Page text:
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Three questions the Houston Rockets must answer this season

Chris Paul

Houston Rockets’ Chris Paul chases a basketball amid lighting and fog machines while he takes part in a promotional video shoot during an NBA basketball media day, Monday, Sept. 25, 2017, in Houston. (AP Photo/Michael Wyke)


The NBC/ProBasketballTalk season previews will ask the questions each of the 30 NBA teams must answer to make their season a success. We are looking at one team a day until the start of the season, and it begins with a look back at the team’s offseason moves.

Last Season:
55-27, lost to the San Antonio Spurs in the second round of the playoffs.

I know what you did last summer: Re-signed James Harden to a mega contract. Drafted Isaiah Hartenstein and Dillon Brooks in the 2017 NBA Draft. Sent roughly a thousand players to the Los Angeles Clippers in exchange for Chris Paul. Added P.J. Tucker and Luc Mbah a Moute.


1) Who is going to play the point guard spot? On paper the answer here is obvious: it’s Chris Paul. However, the big issue with the pairing of Paul with Harden is that Harden had an MVP caliber year last season while playing at the point guard position in Mike D’Antoni offense. There is a natural pairing between D’Antoni and Harden, and the Rockets had the second most efficient offense in the NBA with that combination.

Paul, meanwhile, is not necessarily a high tempo point guard and does not have a lot of experience playing in the off ball position. That really begs the question about whether or not the Rockets will be using the talent they have in the best positions for them.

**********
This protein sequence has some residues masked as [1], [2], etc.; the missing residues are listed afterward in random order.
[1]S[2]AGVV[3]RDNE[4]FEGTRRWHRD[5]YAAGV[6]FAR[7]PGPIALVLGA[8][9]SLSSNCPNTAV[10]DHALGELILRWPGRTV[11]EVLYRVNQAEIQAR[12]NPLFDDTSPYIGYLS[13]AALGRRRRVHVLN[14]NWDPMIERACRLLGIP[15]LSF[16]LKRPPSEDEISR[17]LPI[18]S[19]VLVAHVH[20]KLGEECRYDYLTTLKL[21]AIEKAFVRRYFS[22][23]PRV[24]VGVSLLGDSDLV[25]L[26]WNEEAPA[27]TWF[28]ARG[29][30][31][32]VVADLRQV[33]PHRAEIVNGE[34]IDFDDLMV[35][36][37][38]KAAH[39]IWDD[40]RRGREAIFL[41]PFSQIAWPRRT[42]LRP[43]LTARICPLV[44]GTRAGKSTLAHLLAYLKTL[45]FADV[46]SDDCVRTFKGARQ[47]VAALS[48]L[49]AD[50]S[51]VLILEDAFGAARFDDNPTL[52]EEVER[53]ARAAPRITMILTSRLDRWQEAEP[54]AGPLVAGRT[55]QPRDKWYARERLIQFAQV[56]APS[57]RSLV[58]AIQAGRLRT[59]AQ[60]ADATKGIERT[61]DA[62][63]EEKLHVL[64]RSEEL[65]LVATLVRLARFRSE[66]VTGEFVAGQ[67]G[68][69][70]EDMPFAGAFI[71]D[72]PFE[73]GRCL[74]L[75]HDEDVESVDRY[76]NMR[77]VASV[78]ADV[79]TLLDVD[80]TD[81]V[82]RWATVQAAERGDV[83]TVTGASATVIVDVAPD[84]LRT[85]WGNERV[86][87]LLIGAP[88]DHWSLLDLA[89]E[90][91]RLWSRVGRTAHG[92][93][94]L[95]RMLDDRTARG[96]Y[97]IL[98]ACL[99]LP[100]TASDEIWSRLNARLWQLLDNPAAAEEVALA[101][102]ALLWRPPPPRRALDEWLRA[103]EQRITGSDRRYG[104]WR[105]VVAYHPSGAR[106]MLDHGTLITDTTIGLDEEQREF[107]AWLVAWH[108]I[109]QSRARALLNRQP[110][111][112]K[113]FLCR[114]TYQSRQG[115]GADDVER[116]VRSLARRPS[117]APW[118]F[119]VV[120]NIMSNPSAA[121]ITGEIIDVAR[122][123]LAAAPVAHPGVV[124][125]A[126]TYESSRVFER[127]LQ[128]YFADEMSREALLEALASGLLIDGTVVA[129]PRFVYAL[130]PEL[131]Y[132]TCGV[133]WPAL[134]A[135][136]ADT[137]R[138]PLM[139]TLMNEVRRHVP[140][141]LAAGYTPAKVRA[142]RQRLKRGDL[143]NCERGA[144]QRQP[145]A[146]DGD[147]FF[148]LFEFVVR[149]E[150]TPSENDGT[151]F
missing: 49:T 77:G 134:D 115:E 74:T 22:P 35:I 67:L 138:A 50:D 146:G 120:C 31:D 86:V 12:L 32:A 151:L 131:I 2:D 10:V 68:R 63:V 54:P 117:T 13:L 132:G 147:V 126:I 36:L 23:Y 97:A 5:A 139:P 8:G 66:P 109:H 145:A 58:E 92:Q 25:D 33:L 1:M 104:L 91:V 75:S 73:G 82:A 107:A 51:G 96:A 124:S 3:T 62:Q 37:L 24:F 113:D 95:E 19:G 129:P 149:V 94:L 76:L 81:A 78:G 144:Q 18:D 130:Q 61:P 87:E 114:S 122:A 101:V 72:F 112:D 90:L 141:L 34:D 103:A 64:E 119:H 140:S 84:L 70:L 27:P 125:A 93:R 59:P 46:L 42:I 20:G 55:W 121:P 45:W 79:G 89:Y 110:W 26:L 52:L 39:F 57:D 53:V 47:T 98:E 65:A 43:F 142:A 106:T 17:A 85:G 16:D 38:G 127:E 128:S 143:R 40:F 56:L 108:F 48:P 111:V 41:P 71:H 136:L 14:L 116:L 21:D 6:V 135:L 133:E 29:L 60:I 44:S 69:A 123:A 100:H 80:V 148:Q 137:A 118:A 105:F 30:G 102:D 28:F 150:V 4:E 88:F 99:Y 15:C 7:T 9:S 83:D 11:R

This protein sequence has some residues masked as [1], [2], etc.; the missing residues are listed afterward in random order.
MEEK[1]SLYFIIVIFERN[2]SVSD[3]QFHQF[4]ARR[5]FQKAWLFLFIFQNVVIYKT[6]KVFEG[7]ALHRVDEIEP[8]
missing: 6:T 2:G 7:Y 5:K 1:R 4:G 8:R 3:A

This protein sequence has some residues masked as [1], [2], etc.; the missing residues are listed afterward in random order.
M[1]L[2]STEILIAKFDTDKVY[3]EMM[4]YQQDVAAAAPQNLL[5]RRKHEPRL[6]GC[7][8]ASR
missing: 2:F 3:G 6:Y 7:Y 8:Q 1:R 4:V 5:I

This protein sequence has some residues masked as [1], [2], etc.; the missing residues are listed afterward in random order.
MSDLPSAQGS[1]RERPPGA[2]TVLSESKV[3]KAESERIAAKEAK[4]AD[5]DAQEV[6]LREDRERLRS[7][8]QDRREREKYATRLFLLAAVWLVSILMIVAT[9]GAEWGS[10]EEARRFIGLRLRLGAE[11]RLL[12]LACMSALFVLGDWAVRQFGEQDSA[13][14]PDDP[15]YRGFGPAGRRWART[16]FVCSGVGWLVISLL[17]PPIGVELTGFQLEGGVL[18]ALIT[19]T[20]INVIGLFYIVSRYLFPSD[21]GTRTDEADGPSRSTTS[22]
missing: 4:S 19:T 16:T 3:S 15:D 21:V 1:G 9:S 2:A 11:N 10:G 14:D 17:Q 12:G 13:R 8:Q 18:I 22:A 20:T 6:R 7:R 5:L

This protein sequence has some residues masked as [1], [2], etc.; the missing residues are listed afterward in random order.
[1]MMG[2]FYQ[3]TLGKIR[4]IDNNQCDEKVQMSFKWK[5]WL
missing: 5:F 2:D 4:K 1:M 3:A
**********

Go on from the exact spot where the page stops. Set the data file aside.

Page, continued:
Of course, you add talent when you can get talent, and Paul is an upgrade in terms of the roster they had last season. It’s also not as though Harden wasn’t already one of the best 2-guards in the NBA before last year’s big switch, so take potential issues with a grain of salt.

There is no doubt that the Rockets will be an excellent offensive squad this year, but it still remains to be seen whether they will completely blow teams out of the water as they did last season. They have a lot of 3-point shooters returning to this roster including Trevor Ariza, Ryan Anderson, and Eric Gordon. Harden and Paul should make quick work of disturbing the ball to those players, so perhaps this question won’t be as pertinent 45 days into the season.

2) Do they still have a move to make? The Rockets really thought they were going to get Carmelo Anthony, and Anthony thought he was headed to Texas. Houston wasn’t able to make that move, likely because they were unable to unload Ryan Anderson onto a willing party.

Houston has high expectations for the season -- many players said as much during their media day interviews -- but whether they can really compete with the elite in the Western Conference remains to be seen. As noted above, I think that their offense will actually be quite good when compared to the rest of the West. Where they really need help is on defense, and it remains to be seen whether the players they added this offseason can help patch them up.

If the Rockets can’t find their way into a top 10 defensive rating, GM Darryl Morey might have more work to do.

3) Will the new players make this a better defensive team? Every NBA team talks about improving their defense during NBA media day. Not as many teams had the roster moves to make that change, but the Rockets were busy this summer.

Houston’s offseason moves included a former defensive player of the year candidate in Paul, P.J. Tucker, and Luke Mbah a Moute. All three of them are rated as good individual and team defenders, and certainly will act as an upgrade over what Houston brought to the floor last season.

That could be the real key to this Houston run. Their offense is already good enough, and even with the change of Harden going back to playing the 2 guard, the defense will be the thing that keeps them from moving to the next level. Houston was 18th in defense of efficiency last season, and if they want to get into the Western Conference Finals they will need to be much better on that end of the floor.